9. #9
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    it's dried corn kernels that are boiled to make 'em soft and sorta nubbly. it adds a light note of corn flavor, the way i use it, along with texture and a little bit of body to the stew.

  10. #10
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    To answer further:

    hominy
    One of the first food gifts the American Indians gave to the colonists, hominy is dried white or yellow corn kernels from which the hull and germ have been removed. This process is done either mechanically or chemically by soaking the corn in slaked lime or lye. Hominy is sold canned, ready-to-eat or dried (which must be reconstituted before using). It's commonly served as a side dish or as part of a casserole. When dried hominy is broken or very coarsely ground it's called samp. When ground, it's called hominy grits — or simply grits — and usually comes in three grinds — fine, medium and coarse. Hominy grits are generally simmered with water or milk until very thick. The mixture can be served in this mushlike form or chilled, cut into squares and fried. In the South, grits are served as a side dish for breakfast or dinner.
    It's something a lot of people don't like. It has a peculiar grainy texture. Cooking dried hominy is better than canned.

    Sure, it's available in the Northeast, though I'm not sure where you are. Check the Goya section, where it's mixed in with the canned beans. Everybody has a Goya section, right?

    In the magazine, the recipe is paired with a jalapeno cornbread. Seems a bit redundant to me.

    Bob

  11. #11
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    Quote Originally Posted by bobmark226 View Post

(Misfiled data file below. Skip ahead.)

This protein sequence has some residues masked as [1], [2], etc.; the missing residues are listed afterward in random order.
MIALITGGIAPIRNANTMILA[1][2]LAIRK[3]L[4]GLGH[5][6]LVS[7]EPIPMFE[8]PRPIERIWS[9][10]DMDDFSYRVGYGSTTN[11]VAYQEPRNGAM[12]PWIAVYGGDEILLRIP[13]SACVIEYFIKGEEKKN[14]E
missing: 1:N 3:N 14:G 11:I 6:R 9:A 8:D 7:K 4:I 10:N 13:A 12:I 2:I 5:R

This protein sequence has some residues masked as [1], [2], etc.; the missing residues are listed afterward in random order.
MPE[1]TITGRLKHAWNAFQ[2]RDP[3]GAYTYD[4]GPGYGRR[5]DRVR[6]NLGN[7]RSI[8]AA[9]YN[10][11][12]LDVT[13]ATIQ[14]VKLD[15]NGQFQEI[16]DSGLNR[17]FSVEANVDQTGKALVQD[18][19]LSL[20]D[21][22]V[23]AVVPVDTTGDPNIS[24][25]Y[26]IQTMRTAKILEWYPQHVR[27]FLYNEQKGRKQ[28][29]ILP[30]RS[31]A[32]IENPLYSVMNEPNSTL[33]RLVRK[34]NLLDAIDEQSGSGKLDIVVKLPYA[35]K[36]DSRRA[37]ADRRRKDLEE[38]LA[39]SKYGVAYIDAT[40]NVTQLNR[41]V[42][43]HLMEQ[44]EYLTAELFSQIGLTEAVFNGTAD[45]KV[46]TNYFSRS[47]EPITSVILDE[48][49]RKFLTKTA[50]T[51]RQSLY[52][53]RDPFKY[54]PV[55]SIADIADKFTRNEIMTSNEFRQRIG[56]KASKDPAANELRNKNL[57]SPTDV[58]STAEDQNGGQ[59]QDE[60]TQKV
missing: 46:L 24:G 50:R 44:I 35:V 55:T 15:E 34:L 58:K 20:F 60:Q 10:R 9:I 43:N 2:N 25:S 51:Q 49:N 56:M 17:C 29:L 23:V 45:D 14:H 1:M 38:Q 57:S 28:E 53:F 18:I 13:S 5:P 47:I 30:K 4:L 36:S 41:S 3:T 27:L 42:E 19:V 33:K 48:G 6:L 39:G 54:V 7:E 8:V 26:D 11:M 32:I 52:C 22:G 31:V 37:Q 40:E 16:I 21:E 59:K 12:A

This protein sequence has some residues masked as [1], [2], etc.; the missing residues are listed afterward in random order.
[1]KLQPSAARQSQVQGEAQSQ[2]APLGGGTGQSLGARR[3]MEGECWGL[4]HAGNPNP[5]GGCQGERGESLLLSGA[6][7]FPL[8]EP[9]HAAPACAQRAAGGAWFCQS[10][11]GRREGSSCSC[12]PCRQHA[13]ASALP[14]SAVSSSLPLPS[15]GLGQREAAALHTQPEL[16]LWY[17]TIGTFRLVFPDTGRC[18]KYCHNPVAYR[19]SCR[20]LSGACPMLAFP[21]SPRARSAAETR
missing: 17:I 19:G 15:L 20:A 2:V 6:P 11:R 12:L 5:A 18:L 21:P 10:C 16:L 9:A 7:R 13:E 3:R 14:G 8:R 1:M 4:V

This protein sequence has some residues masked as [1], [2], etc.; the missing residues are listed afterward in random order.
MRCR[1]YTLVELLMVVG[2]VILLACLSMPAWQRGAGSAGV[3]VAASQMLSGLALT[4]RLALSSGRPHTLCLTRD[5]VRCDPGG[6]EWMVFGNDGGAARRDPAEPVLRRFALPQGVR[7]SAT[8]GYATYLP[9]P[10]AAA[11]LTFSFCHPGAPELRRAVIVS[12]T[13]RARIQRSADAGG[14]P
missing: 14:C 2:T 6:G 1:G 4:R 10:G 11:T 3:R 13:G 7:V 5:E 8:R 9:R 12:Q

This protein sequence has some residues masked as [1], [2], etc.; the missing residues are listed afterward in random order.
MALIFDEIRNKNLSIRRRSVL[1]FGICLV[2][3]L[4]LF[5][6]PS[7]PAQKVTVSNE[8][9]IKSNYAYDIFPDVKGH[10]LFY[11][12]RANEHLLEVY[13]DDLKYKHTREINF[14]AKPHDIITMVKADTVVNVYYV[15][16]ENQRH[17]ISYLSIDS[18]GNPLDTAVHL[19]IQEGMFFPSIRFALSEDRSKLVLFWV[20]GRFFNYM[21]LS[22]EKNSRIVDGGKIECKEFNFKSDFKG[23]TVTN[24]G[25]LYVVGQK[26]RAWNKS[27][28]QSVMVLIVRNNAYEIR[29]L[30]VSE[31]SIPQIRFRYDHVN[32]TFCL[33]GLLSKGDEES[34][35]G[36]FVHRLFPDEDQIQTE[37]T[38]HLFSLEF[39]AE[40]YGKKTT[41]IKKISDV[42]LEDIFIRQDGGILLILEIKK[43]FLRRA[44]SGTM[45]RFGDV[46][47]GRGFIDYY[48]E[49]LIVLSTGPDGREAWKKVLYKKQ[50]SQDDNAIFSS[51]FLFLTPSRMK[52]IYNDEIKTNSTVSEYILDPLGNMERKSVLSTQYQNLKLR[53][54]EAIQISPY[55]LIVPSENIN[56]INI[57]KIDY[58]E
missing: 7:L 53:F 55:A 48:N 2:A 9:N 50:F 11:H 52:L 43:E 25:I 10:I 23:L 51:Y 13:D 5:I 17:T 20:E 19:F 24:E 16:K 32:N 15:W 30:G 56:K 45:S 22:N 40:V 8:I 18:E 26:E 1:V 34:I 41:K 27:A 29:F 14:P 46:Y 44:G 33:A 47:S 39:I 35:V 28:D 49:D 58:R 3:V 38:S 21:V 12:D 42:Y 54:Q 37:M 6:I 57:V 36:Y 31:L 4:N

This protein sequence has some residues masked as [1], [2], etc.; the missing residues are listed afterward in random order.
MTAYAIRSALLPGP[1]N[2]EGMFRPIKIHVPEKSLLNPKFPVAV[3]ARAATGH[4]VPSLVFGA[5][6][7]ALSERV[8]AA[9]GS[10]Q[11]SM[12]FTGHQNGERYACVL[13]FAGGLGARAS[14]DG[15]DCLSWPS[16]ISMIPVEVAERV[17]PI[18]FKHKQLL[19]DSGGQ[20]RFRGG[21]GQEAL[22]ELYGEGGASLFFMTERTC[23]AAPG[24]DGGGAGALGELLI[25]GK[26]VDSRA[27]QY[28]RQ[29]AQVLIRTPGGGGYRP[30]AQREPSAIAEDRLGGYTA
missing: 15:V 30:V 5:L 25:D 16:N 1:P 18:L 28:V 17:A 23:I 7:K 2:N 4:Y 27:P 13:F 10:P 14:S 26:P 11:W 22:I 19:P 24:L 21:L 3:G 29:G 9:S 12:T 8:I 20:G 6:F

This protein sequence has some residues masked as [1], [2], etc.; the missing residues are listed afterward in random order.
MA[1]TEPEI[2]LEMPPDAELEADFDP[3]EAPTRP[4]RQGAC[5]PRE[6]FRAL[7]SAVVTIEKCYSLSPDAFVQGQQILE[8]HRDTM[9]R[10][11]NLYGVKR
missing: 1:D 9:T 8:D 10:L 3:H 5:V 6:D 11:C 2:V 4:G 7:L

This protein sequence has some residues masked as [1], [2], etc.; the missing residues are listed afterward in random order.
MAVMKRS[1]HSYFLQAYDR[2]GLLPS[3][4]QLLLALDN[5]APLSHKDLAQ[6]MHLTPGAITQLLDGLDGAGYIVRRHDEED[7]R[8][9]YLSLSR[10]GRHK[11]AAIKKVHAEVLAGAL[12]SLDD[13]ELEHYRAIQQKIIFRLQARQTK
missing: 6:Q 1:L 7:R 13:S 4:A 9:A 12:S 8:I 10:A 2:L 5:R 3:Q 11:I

It's something a lot of people don't like. It has a peculiar grainy texture. Cooking dried hominy is better than canned.

    we like canned, but--
    Bob, I bought some dried at the co-op, figuring the crockpot would be an excellent way to make it. Have you done it that way?

  12. #12
    Just now enjoying this. It is really yummy! I subbed regular chili powder for the ancho and added a can of corn, since I misread the size of the can of hominy I needed. It is really tasty and relatively healthy, too!

  13. #13
    To further elaborate on hominy. . .I prefer white over yellow and much better prepared from dry vs. canned. I have never done mine in the crockpot. I usually do it on the stove or better yet(and faster) in the pressure cooker. If you try it in the pressure cooker, it does foam a bit so do not overload the pressure cooker and add a bit of oil. Save the broth it is cooked in as well. It adds wonderful flavor subbed for the water in stews, chilis, and soups. I usually do a pound at a time and then freeze in ziploc bags in my "grain bank" in 1 cup portions with some of the cooking broth.

    Karen

  14. #14
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    Thanks for the education, everyone. Now if I don't mention the word "grits" I might be able to get my husband to try it !

  15. #15
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    Quote Originally Posted by heavy hedonist View Post
    we like canned, but--
    Bob, I bought some dried at the co-op, figuring the crockpot would be an excellent way to make it. Have you done it that way?
    Oh, I like canned, too, Mari. Mark Bittman's simple posole from HTCEV is one of my favorite quick fixes! I've never done dried. I'm sure it's great, but I'm too busy cooking my dried beans!

    Bob

  16. #16
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    Quote Originally Posted by bobmark226 View Post
    Oh, I like canned, too, Mari. Mark Bittman's simple posole from HTCEV is one of my favorite quick fixes! I've never done dried. I'm sure it's great, but I'm too busy cooking my dried beans!
    Bob
    guess I'll wing it-- i was going to anyways... meaning to cook a posole sometime soon. maybe december.

  17. #17
    I made this last night and we really enjoyed it.......very nicely seasoned and tasty. Will be making it often.
    I did have the Ancho Chili powder and will keep this on hand.
    Thanks.